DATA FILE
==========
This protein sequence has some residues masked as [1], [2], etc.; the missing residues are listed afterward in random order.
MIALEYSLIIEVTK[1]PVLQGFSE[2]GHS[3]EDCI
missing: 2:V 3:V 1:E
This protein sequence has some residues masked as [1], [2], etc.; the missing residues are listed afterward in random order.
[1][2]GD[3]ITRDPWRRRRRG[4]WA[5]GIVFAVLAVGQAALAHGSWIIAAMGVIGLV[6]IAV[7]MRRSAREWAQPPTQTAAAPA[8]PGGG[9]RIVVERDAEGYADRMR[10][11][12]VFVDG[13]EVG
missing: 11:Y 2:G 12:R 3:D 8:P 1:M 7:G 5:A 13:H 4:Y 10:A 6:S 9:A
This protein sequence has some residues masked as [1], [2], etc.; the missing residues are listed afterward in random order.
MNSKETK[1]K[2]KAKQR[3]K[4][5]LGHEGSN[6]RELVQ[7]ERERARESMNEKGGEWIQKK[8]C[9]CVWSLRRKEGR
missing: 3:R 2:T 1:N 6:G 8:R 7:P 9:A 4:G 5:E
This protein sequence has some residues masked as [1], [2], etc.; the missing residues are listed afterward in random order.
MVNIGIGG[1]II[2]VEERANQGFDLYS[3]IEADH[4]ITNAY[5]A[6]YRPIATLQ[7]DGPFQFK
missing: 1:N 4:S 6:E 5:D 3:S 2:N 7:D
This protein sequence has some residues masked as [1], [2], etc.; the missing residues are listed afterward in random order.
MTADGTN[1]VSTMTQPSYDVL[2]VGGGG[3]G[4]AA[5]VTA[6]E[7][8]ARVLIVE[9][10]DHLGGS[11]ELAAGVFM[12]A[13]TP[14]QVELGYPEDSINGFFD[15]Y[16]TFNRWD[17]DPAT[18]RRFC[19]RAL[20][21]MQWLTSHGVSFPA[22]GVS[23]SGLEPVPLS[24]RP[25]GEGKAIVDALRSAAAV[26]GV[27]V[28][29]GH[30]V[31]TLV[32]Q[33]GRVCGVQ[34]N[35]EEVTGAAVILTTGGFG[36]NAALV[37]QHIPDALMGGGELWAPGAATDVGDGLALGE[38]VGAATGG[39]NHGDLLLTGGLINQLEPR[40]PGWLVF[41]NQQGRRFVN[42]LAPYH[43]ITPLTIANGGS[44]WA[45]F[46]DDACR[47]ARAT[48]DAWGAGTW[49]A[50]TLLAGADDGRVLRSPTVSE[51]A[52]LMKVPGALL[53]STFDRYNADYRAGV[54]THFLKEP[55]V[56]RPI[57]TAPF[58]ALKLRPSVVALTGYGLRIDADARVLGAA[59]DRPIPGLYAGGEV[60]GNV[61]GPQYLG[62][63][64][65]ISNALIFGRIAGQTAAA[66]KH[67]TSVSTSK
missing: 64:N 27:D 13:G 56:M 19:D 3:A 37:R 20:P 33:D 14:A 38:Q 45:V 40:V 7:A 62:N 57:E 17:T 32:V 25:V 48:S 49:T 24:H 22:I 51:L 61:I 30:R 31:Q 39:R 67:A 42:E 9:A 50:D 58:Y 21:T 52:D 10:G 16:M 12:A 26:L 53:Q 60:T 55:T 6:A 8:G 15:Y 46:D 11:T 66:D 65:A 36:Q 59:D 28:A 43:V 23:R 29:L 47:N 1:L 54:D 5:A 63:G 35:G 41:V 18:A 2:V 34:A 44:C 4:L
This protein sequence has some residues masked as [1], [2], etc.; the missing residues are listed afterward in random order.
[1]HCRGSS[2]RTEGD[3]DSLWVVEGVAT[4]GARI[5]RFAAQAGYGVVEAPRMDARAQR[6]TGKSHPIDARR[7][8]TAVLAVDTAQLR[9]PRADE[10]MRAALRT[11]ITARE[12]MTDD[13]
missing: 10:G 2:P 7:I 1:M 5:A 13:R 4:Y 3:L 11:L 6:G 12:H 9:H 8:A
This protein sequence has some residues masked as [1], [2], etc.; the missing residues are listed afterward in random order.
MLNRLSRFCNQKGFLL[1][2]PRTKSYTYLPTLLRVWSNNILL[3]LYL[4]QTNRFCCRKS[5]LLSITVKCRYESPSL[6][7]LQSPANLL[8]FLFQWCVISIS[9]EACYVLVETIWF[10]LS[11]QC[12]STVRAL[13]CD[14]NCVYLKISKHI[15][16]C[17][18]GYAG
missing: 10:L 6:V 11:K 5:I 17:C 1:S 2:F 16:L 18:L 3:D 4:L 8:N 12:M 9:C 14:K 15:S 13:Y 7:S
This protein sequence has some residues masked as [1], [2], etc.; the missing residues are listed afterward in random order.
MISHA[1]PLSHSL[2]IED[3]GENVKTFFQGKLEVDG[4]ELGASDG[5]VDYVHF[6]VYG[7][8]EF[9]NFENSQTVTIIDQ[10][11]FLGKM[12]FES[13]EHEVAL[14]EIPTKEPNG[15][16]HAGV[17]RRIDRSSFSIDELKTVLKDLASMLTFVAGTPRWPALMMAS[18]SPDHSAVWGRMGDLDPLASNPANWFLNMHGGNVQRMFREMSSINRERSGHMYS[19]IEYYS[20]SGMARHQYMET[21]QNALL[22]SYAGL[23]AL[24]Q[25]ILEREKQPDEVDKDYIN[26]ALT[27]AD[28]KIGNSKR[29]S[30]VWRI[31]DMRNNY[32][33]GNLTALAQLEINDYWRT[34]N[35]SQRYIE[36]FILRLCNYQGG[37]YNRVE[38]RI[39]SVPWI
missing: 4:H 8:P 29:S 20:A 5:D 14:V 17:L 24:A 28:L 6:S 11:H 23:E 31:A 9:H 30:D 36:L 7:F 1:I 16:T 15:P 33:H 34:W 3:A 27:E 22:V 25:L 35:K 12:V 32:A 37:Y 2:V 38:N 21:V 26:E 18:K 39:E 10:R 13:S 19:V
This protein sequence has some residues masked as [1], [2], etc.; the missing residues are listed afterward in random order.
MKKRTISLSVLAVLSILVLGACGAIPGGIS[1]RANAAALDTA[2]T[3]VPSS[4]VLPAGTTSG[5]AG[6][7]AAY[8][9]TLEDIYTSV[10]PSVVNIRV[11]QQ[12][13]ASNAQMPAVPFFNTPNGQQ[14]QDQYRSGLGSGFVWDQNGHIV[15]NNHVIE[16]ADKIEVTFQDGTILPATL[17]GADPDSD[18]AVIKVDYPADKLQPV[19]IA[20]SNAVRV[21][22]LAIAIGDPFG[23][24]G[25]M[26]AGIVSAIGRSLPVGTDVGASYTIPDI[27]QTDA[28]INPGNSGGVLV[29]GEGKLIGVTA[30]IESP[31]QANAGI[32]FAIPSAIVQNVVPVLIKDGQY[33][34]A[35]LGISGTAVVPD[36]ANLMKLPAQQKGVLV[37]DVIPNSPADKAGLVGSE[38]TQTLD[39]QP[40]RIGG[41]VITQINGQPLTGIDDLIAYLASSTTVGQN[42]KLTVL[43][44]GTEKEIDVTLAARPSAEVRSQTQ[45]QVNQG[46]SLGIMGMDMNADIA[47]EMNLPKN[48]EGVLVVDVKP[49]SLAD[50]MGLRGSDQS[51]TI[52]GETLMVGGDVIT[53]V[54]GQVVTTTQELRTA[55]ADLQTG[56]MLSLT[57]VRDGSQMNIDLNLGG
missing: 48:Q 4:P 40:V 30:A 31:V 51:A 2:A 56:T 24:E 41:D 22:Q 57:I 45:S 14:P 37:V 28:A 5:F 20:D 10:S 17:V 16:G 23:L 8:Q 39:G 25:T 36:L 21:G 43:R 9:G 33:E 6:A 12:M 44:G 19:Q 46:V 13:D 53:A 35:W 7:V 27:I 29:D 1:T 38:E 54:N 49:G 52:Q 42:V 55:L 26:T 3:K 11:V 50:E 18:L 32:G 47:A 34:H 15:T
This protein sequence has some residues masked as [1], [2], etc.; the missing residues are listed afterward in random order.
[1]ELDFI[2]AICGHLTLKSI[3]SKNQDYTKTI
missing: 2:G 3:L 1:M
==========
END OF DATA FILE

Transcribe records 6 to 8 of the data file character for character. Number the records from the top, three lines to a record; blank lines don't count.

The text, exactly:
This protein sequence has some residues masked as [1], [2], etc.; the missing residues are listed afterward in random order.
[1]HCRGSS[2]RTEGD[3]DSLWVVEGVAT[4]GARI[5]RFAAQAGYGVVEAPRMDARAQR[6]TGKSHPIDARR[7][8]TAVLAVDTAQLR[9]PRADE[10]MRAALRT[11]ITARE[12]MTDD[13]
missing: 10:G 2:P 7:I 1:M 5:A 13:R 4:Y 3:L 11:L 6:G 12:H 9:H 8:A
This protein sequence has some residues masked as [1], [2], etc.; the missing residues are listed afterward in random order.
MLNRLSRFCNQKGFLL[1][2]PRTKSYTYLPTLLRVWSNNILL[3]LYL[4]QTNRFCCRKS[5]LLSITVKCRYESPSL[6][7]LQSPANLL[8]FLFQWCVISIS[9]EACYVLVETIWF[10]LS[11]QC[12]STVRAL[13]CD[14]NCVYLKISKHI[15][16]C[17][18]GYAG
missing: 10:L 6:V 11:K 5:I 17:C 1:S 2:F 16:L 18:L 3:D 4:L 8:N 12:M 9:C 14:K 15:S 13:Y 7:S
This protein sequence has some residues masked as [1], [2], etc.; the missing residues are listed afterward in random order.
MISHA[1]PLSHSL[2]IED[3]GENVKTFFQGKLEVDG[4]ELGASDG[5]VDYVHF[6]VYG[7][8]EF[9]NFENSQTVTIIDQ[10][11]FLGKM[12]FES[13]EHEVAL[14]EIPTKEPNG[15][16]HAGV[17]RRIDRSSFSIDELKTVLKDLASMLTFVAGTPRWPALMMAS[18]SPDHSAVWGRMGDLDPLASNPANWFLNMHGGNVQRMFREMSSINRERSGHMYS[19]IEYYS[20]SGMARHQYMET[21]QNALL[22]SYAGL[23]AL[24]Q[25]ILEREKQPDEVDKDYIN[26]ALT[27]AD[28]KIGNSKR[29]S[30]VWRI[31]DMRNNY[32][33]GNLTALAQLEINDYWRT[34]N[35]SQRYIE[36]FILRLCNYQGG[37]YNRVE[38]RI[39]SVPWI
missing: 4:H 8:P 29:S 20:A 5:D 14:V 17:L 24:A 28:L 6:S 11:H 23:E 31:A 9:H 30:D 36:L 7:F 1:I 16:T 15:P 33:H 34:W 3:A 27:E 22:V 25:L 35:K 12:V 32:A 37:Y 2:V 38:N 21:V 26:E 18:K 39:E 10:R 13:S 19:V